Snow White Lard and Rich Pork Stock

Snow Day Adventure

by Martha Stone of Martha’s at Benny’s Plaza, Rte 3A, North Plymouth.

The night before the last snow storm I went to peruse my chest freezer in the basement knowing that I have plenty of treasures stored there. I had thoughts crossing my mind that I may not open my drive up lunch shop on Wednesday during the forecasted blizzard. I normally do not take this approach but last snow storm I spent several hours at the shop with few guests to serve and so this time I determined to make better use of my time that might reflect more edible benefits for future meals: lard and stock.

Out from the freezer I pulled the leaf lard to render for baking. I pulled out the fat back to render for other cooking methods. I also pulled out pork parts I had been acquiring over the months for a rich, nutritious stock: a head, a tail, a package of necks and some feet. Processing fat and making stock from odd cuts takes some time. The added benefits include filling your home with nice moist steam heat from the simmering stock, which makes the home feel warmer (even if the temperature really isn’t any higher), and the aroma of rich pork permeating the air.

Marthas pork broth

Both of the following recipes require a stretch of stay at home time, perhaps on the next snow day.

How to render pork fat back and leaf lard: Keep fat back and leaf lard segregated into separate pots as leaf lard is prized for its superior baking properties (think flaky pie dough!) and you don’t want to waste it in other cooking processes (like sautéing or roasting) that do not take full advantage of these benefits.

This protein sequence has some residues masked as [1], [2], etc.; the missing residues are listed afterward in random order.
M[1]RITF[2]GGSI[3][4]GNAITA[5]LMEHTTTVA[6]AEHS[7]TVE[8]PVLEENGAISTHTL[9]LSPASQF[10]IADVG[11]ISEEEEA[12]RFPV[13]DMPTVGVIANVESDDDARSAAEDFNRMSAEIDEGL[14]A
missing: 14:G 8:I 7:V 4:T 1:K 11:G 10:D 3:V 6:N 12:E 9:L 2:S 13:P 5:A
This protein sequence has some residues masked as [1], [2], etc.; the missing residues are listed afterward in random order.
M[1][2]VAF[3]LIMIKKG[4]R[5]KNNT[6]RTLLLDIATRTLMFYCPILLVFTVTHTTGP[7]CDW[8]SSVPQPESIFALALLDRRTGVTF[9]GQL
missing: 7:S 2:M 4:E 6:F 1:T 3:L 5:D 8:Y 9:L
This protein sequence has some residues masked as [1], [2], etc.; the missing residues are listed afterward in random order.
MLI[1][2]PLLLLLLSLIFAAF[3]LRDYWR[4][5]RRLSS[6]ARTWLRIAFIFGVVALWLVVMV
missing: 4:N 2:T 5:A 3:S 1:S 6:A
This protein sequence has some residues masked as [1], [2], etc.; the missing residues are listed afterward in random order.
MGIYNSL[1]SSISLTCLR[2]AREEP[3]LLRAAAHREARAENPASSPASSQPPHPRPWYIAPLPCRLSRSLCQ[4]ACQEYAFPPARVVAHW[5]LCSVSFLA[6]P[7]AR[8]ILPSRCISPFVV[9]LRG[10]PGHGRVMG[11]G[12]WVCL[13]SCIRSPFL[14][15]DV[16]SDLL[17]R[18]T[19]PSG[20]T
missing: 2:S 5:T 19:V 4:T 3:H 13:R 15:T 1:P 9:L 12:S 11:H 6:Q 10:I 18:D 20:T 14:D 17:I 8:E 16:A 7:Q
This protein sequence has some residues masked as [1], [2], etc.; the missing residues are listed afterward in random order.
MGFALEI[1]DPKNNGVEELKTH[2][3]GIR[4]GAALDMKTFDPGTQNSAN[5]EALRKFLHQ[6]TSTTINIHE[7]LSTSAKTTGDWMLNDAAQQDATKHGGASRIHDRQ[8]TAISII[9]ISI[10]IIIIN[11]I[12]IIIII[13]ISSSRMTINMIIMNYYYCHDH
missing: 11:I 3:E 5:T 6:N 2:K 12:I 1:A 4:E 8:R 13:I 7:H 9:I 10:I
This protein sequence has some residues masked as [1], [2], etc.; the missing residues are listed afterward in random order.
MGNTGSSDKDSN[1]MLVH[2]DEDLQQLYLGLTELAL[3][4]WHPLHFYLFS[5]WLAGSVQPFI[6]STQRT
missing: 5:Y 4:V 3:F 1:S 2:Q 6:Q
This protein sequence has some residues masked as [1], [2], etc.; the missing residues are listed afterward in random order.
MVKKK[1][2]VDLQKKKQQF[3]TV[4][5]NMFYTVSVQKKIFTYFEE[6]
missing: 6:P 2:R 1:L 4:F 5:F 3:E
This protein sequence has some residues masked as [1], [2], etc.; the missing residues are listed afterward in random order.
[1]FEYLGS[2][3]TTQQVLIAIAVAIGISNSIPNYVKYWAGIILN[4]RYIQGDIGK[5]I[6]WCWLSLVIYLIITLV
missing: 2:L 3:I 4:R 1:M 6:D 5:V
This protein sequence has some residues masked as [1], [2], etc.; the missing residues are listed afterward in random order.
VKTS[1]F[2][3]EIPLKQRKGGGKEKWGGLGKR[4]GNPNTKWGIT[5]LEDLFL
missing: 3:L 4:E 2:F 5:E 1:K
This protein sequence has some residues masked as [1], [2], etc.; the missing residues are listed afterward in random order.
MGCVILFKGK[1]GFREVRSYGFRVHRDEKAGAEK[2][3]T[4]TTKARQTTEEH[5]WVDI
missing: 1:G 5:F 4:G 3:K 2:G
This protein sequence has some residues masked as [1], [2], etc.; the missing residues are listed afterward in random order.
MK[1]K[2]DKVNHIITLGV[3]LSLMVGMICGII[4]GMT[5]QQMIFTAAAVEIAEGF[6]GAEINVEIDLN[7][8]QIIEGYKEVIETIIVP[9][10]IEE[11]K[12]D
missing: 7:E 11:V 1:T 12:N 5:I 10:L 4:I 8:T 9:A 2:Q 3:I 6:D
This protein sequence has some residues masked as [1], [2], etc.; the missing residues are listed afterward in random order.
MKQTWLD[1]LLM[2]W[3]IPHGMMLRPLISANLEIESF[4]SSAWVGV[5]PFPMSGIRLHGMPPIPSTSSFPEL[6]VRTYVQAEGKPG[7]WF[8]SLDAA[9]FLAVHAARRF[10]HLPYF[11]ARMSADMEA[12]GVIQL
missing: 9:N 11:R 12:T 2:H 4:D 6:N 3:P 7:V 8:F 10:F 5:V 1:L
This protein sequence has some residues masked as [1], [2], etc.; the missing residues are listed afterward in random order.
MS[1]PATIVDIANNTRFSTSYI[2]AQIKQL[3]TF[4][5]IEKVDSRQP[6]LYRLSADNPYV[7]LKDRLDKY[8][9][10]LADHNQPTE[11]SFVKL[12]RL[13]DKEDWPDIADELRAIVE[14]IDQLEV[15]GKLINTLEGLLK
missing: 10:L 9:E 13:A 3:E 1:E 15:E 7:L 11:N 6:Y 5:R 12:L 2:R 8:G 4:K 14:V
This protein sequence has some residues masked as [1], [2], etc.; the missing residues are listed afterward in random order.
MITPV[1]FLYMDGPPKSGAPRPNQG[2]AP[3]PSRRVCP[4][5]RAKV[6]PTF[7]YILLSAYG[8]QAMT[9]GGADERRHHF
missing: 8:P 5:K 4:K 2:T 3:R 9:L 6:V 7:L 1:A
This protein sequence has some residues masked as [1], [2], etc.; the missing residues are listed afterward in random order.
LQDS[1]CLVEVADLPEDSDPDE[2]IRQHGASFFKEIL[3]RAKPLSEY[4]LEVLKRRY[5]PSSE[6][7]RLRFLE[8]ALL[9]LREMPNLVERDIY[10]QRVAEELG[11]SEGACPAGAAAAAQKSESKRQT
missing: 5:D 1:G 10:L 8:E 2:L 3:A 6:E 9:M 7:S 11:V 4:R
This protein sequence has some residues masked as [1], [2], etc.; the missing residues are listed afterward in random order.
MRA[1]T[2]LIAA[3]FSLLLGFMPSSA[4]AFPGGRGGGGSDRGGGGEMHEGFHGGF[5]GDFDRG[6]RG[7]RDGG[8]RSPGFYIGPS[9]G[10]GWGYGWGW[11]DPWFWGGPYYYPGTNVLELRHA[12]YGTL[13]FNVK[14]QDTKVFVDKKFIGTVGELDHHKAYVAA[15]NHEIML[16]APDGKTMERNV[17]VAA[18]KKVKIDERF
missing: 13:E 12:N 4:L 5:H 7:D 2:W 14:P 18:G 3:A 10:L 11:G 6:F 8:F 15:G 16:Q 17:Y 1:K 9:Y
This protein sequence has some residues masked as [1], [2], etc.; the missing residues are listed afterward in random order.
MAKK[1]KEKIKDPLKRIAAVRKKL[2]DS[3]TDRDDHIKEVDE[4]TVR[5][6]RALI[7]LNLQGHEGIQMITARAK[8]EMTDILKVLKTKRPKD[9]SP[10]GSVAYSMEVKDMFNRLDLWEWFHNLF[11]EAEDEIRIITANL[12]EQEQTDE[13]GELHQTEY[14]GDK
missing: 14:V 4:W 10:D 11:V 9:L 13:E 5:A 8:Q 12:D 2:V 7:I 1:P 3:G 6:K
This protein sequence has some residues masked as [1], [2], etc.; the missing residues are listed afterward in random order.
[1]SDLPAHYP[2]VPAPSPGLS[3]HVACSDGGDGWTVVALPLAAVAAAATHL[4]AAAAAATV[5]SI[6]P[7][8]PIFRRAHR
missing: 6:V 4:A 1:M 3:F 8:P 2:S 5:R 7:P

• Cut the pork into about 1 inch sized cubes.
  • Place in the oven in a vessel that has 2 to 3 inch sides at 300 degrees for about 1 hour.
  • When the fat starts to turn liquid reduce the heat to 200 degrees or as low as your oven will go above 140 degrees for food safety purposes.
  • Once processed strain the fat into appropriate sized containers to keep for your own use or gift to special people in your life.

In a liquid form the fat has a slight amber colored cast; when it turns solid at room temperature it will be almost as white as the color of snow.

Rendering fat is a practice in patience. If you overcook it, unfortunately it is useless, throw it away. I have done this, strained the fat and held it for weeks trying to come up with a way to use it. It’s no use, once over cooked, lard is trash. The sadness of the months of raising the pig, taking it to slaughter and then wasting its invaluable fat is a lesson in consciousness. Over cooked lard cannot be saved because everything it touches will taste burnt and smoky in an unpleasant way, so please stay tuned to your simmering pots.

This rendering process takes about 6 hours which is why it is a perfect chore for a day off at home.

Making pork stock:

  • Place parts in an appropriate sized vessel to allow water to cover.
  • Bring to a boil. Reduce heat to a light simmer for at least 6 to 8 hours, maybe more.
  • When you lift the parts out of the pot with tongs and everything is falling off the bones, the stock is ready.